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  #121  
Old 18.11.2017, 17:10
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Re: Why are you leaving?

I have an 85 year old aunt who might prefer to be per Sie otherwise I can think of no one in my area, except perhaps one eccentric woman, who would be adverse to being on a per Du basis.

If you want to be on per Du basis, do it. You have the age and authority to do so.
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  #122  
Old 18.11.2017, 20:16
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Re: Why are you leaving?

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But I wonder if I might have offended some Swiss by seeming stand-offish in sticking to Sie? Might a Swiss person expect me to suggest per Du?
Dunno about expect, but when we get to the point when folk understand my Brit humour and laugh spontaneously, then it's Du-time for me. Partly because that is the point at which I might occasionally use the du form by mistake.
I am hardly likely to be on joking terms with any Head of any Geranium Committee so I'd not be slipping up there.

Personally I've only had the one person react negatively so perhaps all the others have just put on a brave face. Actually, it doesn't bother me too much these days.

I think Swiss very-oldies like to be able to choose though. That's the way they were brought up. I was at the AGM of a ski club many years ago and a youngster stood up and suggested we all agree to Du. None of the members was old, probably forty being the upper limit but frosty reception is putting it mildly. No glaciers melting there. Quite funny as a spectator to the incident.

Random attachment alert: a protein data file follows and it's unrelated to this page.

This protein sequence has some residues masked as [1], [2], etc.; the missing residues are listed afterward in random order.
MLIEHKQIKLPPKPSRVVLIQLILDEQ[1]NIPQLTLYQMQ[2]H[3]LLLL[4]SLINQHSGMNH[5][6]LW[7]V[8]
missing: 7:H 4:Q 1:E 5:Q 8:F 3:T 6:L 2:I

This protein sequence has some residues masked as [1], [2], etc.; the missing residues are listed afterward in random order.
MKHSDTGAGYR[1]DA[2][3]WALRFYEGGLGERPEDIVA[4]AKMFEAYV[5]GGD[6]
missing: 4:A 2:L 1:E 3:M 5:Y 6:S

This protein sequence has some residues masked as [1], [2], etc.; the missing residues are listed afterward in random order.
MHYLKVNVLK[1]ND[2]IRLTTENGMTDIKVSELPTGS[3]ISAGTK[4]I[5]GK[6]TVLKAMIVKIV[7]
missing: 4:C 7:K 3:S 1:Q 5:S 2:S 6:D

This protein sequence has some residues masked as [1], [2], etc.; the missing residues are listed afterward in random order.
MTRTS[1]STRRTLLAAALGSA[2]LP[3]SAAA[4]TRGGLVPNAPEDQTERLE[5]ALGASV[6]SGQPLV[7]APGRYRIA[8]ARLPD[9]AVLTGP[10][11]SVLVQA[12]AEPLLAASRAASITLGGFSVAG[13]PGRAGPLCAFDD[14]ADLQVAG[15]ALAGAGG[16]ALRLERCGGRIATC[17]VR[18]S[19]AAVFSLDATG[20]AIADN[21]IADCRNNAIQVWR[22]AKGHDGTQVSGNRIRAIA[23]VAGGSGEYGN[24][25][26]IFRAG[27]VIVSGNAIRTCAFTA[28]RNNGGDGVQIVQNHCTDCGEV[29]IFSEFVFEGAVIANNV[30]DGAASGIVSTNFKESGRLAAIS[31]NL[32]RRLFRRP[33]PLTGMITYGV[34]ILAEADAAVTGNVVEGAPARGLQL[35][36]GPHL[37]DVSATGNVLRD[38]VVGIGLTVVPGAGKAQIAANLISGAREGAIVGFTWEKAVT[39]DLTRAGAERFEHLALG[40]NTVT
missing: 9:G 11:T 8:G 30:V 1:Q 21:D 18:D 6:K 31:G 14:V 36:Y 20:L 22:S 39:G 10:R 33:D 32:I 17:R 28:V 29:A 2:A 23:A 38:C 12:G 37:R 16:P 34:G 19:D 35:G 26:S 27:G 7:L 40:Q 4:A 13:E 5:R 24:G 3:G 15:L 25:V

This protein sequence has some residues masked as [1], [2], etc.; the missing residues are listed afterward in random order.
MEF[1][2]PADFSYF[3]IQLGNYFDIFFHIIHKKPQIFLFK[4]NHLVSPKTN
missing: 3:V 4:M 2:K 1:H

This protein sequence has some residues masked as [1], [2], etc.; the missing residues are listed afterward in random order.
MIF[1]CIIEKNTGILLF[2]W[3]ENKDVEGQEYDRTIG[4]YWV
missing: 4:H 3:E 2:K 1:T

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  #123  
Old 18.11.2017, 21:54
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Re: Why are you leaving?

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If I get invited to one more party where it's expected to make and bring the salad then just maybe ...
Oh! Is that not customary, where you've lived before?
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  #124  
Old 18.11.2017, 21:59
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Re: Why are you leaving?

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I have an 85 year old aunt who might prefer to be per Sie otherwise I can think of no one in my area, except perhaps one eccentric woman, who would be adverse to being on a per Du basis.
Where I grew up, you said "Sie" to anyone older, even to your parents
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  #125  
Old 19.11.2017, 10:39
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Re: Why are you leaving?

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Per Sie, per Du:

Jokey posts above aside, this has always felt like a minefield to me.

When we first arrived my German teacher drilled it into us that we were never, ever to suggest 'per Du' ourselves, as in addition to the usual rules of age and respect, we were foreigners (and thus of course of inferior rank ) so it couldn't correctly be our call. No, as foreigners, to avoid giving offence we were supposed to wait until we were offered 'per Du'.

And so I have done all my years here. I respond in the form the other person has used, and if I start a conversation it is with per Sie. Regardless of the age of the person.

But I wonder if I might have offended some Swiss by seeming stand-offish in sticking to Sie? Might a Swiss person expect me to suggest per Du?

It seems to be getting more complicated now that I am older. For instance, nowadays who should make the first move towards per Du - the younger Swiss (who of course outranks me ,or the grey haired old (ish!) Furriner?
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When we first arrived my German teacher drilled it into us that we were never, ever to suggest 'per Du' ourselves, as in addition to the usual rules of age and respect, we were foreigners (and thus of course of inferior rank ) so it couldn't correctly be our call. No, as foreigners, to avoid giving offence we were supposed to wait until we were offered 'per Du'.
I think older generations (I don't want to offend anyone here) think this way.

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as in addition to the usual rules of age and respect, we were foreigners (and thus of course of inferior rank so it couldn't correctly be our call.